Six Reasons Why You Should Submit to the Eckleburg Project

If you’re like pretty much every other college student, you’ve been putting studying and projects off for weeks, but there’s one thing that can’t wait another minute: submitting to The Eckleburg Project. The deadline to submit your poetry, prose, and visual art to the Fall 2016 issue of Texas A&M University’s undergraduate literary journal is approaching faster than the next round of exams, with submissions closing this Friday, November 11th at 11:59pm (that’s tomorrow). You may be thinking that you should just push it off another semester and binge watch Game of Thrones for the third time instead, but these six reasons perfectly explain why sending in your art to The Eckleburg Project is the best decision you could make all semester.

  1. Having Your Art Published is Super Rewarding


Just like when your mom hung up your 100% math quiz on the fridge in fourth grade, having your work published in the journal will leave you bursting with pride. You’ll get to see your name officially printed in a periodical that will be circulated across campus and the Bryan/College Station community, with your work displayed side-by-side with other phenomenal Aggie artists and writers. Seeing your art exhibited professionally will send chills down your spine and will give you a chance to make the statement you’ve always wanted to make.

  1. There’s No Limit to Your Creativity!


The Eckleburg Project accepts arts of all kind—the only limit being that it can be printed! Writers, send us your best prose—be it fiction, non-fiction, flash fiction, prose-poetry, or even selections from your novel! Try your hand at submitting poetry in all forms, from free verse to iambic pentameter. Artists, we’d love to see how far your imagination can go in the form of paintings, sketches, photographs, or digital works.

While all forms of art are accepted, so are all themes. There’s no restriction on content; write a haiku about your walk to school or paint a unicorn eating a peanut butter and jelly sandwich. If you can think it, we want to see it!

  1. The Submission Process is Easy


The submission process is so easy that it’s practically begging for you to submit! For the last leg of submissions, you will be asked to pay a $5 submission fee, which helps us to distribute the journal for free. For that fee, you can submit up to three pieces per genre—poetry, prose, and art—for a total of nine possible submissions! Our online submission manager Submittable makes paying the fee and attaching your documents a piece of cake, and the website has step-by-step directions to make it even easier.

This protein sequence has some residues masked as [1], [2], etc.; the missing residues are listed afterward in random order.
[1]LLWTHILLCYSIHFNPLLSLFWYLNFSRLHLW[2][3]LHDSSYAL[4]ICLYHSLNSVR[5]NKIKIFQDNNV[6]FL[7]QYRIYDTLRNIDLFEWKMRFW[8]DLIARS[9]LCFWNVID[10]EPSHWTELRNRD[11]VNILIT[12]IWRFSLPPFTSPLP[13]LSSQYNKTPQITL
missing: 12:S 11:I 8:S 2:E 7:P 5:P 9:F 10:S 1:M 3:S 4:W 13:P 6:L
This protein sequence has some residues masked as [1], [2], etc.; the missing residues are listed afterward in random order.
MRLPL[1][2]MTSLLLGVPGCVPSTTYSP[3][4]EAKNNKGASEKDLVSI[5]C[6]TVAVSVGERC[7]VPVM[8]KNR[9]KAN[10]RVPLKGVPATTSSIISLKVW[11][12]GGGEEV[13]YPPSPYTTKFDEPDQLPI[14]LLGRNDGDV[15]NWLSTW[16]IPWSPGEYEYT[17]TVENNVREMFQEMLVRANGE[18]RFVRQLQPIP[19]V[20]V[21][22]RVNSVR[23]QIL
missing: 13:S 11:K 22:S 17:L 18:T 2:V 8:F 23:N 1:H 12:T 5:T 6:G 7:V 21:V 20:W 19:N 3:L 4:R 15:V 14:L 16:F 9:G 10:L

1. There’s a Fair and Anonymous Screening Process


If you’re one of the many people who might be too embarrassed to submit your work, have no fear; the submission process is totally anonymous! You don’t have to worry about your name being attached to something that doesn’t make it into the magazine.

That being said, you don’t have to be the next Shakespeare to get published! Head Designer Kirbie Koonse explains that The Eckleburg Project “really [tries] to publish quality stuff, [mostly] things that have meaning and a lot of work behind them.” The screeners are made up of fellow students—artists themselves or art appreciators—who are eager to see what their peers can do! Screening is an arduous process, with long and open discussions about what should be a part of the journal this semester. And just because you don’t get in one semester doesn’t mean than the next one isn’t your chance!

  1. Less Commitment than NaNoWriMo… and No Shave November

aubrey-5 If you’re like me, you’re probably still on chapter one of this November’s next masterpiece—whether it’s your complicated sci fi novel or your unbearably itchy new beard! You might think you’ve bitten off more than you can chew, but that won’t be the case with The Eckleburg Project. We’re not asking you to submit 50,000 words of the next New York Times Bestseller, but rather a few pages of heartfelt prose, poetry, or art. You won’t have to keep yourself accountable with 1,600-words-a-day promises but you’ll still get all the satisfaction of completed and appreciated work.

  1. A Productive Way to Procrastinate!


You might be thinking, “I should probably start on my 15-page paper that’s due next week instead of refining my art.” But deep down you know that you’ll just be spending your time incessantly refreshing the Reddit front page or binge watching Trading Spaces instead. Spend your procrastination time wisely and work on your pieces! Write something new, add on to an already created piece, or mash a couple of old ideas together. This way, you’ll be “wasting time” productively!

Submissions close this Friday, November 11th at 11:59pm, so get a move on! You can find more information or start to submit your work here. If you need to glean a bit of inspiration from past issues, you can find the PDFs here.

So what do you say? The choice is yours to make, but you better act now!

–Aubrey Rieder

[Image sources: 1, 2, 3, 4, 5, & 6]

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